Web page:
10-Dec-2003 -- We had a special day. We were 4 persons: Leon Geffen, Philip Myers, Herschel Miller and Gilad Stern. We set out from Cape Town at 5.00am on Wednesday 10th December 2003 with a sense of excitement, tinged with the anxiety that someone else might beat us to the Confluence. We even joked about a group of people hiring a helicopter, flying in, landing on the Confluence, taking the digital photos, and flying back whilst one of the group, laptop in hand, entered a successful visit onto the confluence website, before we'd even filled up for the first time for fuel!
Leon drove us out of Cape Town and up the N7, a road which at its furthest point north meets up with the Namibian border. The early morning was calm and warm, and despite the sense of excitement, Gilad managed to snooze along the way. When he awoke, he was disappointed to find that he had missed out on seeing the small town of Citrusdal – never mind, we told him, you'll see it on the way back. On the return journey he snoozed again, and missed it again! But on we travelled, past row upon row of citrus trees, on past Clanwilliam and its stunning dam, further and further north until the scenery became more desert-like and the earth more parched.
At around 8.30am, with Philip now the designated "front-seat" driver for the rest of the journey, (the "back-seat" driver will remain nameless) we stopped in Vanrhynsdorp, and other than reaching the Confluence itself, had one of the highlights of the day – breakfast. Having been directed from one of the friendliest and most efficient petrol stations in the Western Cape, we found ourselves outside a guest house that from the outside looked somewhat suspicious, but once inside, with Herschel having sweet-talked the owner in Afrikaans, provided us with a hearty and delicious cooked breakfast that was whipped up in record speed, at a record low price, cheaper for four of us than the tank of fuel.
And then, stomachs full, the serious business of confluence hunting began. Having previously spoken to the farm owner's wife of the property on which we believed the Confluence to be, we knew that we must take a gravel road that runs parallel to a famous South African railway line, the iron-ore carrying Sishen-Saldanha line. Although the road is a private railway-owned service road, the farmer's wife promised us we could use it, and that it ran straight to, and straight through their property. The alternative to using this road was a series of dirt roads, barely marked on the only rural map we had, dating back to 1971.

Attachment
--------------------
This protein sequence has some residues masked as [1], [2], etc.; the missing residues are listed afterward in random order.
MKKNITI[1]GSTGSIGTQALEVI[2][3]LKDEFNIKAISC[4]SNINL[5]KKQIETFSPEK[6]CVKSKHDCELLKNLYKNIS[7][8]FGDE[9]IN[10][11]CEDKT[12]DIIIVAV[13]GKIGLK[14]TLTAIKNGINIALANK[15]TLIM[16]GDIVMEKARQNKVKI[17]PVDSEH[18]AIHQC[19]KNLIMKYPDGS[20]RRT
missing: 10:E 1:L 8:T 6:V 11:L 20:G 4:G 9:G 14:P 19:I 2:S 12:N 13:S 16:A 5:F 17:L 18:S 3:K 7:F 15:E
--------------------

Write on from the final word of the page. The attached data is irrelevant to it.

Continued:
We found the gravel road with ease, and despite one early wrong turn, which took us away from the railway, (the significance of which will become apparent later), we soon worked out that the road did indeed run absolutely parallel to the railway, and was kept in a condition that would put many tar roads to shame. Our main map reader, Gilad, was now able to find a number of points on the 1971 map which indicated that we were indeed travelling towards the Confluence, whilst Leon, our GPS consultant, was able to confirm Gilad's excitable assertions. During these somewhat heated exchanges between Gilad and Leon as to the virtues of 1971 maps as opposed to 2003 GPS technology, Herschel kept a look out for general points of interest, and flora and fauna, whilst Philip raced as fast as the "back-seat driver" would allow him, hoping to beat the notional helicopter/laptop-wielding group to the Confluence.
It soon became apparent that we had found ourselves on a road that would, as the farmer's wife had promised, take us virtually all the way to our holy grail – so, unlike the three blind mice, we all praised the farmer's wife!
We drove on the special road for approximately 50 km, and there, off to our left, we saw the farmhouse belonging to JJ Steenkamp, husband of the oft and aforementioned farmer's wife. It was at this point, as we drove with some reverence and perhaps a little foreboding onto their property, that the meaning of a "confluence" truly came to pass. You will recall earlier that we had taken one wrong turning that had perhaps delayed our journey by no more than five minutes, but as we drove towards the farmhouse, who should be driving towards us on his way to feed his sheep, none other than JJ Steenkamp, the farmer. Had we not lost our way, had we stopped five minutes longer for breakfast, had Philip not kept strictly to the legal speed limit, we would almost certainly have not met up with the farmer – so a confluence of events lead us to The Confluence – to our great prize of 31S 19E.
Mr Steenkamp, his farm supervisor Mr Arie Witbooi, and three sheep dogs greeted us with some bemusement and no doubt some amusement. From some 400 km and five hours driving away, came four madmen, desperately looking for an imaginary confluence on a vast farm, a piece of scrub that probably lay untrodden by human foot, although certainly trodden by sheep. Mr Steenkamp, once he had overcome his initial bemusement and had been initiated in our broken Afrikaans into the ways of confluence hunting, then drove ahead of us on his farm so that we could follow him to 31S 19E.
We reached a point on the farm road that Leon told us lay possibly 300 m from the confluence point. We parked our vehicle and walked the few hundred metres to the Confluence, when suddenly out of the sky just ahead of us swooped a helicopter and down by ropes dropped a SWAT team of confluence hunters, laptops and digital cameras in hand.
Just kidding - we were there, we had it on the GPS, 31S 19E. We had achieved with relative ease what we had set out to do. We spent around an hour at the Confluence, taking great care to follow the Confluence Project website instructions, photos of the general area, north, south, east, west, photos of the GPS and of course, photos of ourselves.
The photos are taken, the story is told, the Confluence mapped – been there, done that, got the T-shirt.